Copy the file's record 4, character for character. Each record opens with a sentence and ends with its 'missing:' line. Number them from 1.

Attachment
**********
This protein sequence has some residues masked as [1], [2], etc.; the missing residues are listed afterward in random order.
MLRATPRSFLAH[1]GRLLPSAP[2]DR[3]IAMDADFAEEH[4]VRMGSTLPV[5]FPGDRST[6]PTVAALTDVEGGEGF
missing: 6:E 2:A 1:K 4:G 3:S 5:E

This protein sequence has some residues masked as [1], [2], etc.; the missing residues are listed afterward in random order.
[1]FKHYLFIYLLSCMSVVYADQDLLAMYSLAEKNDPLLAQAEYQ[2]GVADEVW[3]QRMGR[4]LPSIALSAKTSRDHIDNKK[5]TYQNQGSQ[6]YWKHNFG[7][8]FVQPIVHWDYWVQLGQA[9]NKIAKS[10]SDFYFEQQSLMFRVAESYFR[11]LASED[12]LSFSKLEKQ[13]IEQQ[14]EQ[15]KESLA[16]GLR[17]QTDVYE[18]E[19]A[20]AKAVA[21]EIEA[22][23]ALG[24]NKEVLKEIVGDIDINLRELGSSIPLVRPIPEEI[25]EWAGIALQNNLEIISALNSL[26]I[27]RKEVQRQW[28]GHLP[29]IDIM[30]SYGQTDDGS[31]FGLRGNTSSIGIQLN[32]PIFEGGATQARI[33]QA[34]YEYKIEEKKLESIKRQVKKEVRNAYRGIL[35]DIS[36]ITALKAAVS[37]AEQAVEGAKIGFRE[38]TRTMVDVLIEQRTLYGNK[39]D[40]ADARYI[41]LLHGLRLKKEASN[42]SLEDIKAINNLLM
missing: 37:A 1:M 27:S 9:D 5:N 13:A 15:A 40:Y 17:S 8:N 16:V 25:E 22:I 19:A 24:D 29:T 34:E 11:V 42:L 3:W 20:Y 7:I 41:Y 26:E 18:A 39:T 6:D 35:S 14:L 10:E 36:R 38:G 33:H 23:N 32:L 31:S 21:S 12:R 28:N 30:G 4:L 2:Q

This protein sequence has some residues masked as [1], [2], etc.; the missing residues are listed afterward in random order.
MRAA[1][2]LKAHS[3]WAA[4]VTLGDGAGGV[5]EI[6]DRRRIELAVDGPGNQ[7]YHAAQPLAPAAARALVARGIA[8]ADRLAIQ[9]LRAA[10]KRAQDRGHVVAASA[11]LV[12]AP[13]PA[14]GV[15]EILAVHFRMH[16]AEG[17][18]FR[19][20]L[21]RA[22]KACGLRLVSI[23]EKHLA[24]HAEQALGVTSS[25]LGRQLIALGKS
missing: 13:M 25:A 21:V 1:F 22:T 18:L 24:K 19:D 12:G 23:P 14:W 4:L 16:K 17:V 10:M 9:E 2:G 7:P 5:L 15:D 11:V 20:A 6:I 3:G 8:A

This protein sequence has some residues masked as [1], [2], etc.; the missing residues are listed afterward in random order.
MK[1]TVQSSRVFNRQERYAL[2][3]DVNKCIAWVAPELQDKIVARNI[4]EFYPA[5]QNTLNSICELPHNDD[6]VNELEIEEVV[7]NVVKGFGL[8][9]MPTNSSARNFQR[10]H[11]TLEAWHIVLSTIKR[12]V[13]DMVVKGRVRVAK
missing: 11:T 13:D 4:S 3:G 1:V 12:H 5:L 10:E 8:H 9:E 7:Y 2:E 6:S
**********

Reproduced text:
This protein sequence has some residues masked as [1], [2], etc.; the missing residues are listed afterward in random order.
MK[1]TVQSSRVFNRQERYAL[2][3]DVNKCIAWVAPELQDKIVARNI[4]EFYPA[5]QNTLNSICELPHNDD[6]VNELEIEEVV[7]NVVKGFGL[8][9]MPTNSSARNFQR[10]H[11]TLEAWHIVLSTIKR[12]V[13]DMVVKGRVRVAK
missing: 11:T 13:D 4:S 3:G 1:V 12:H 5:L 10:E 8:H 9:E 7:Y 2:E 6:S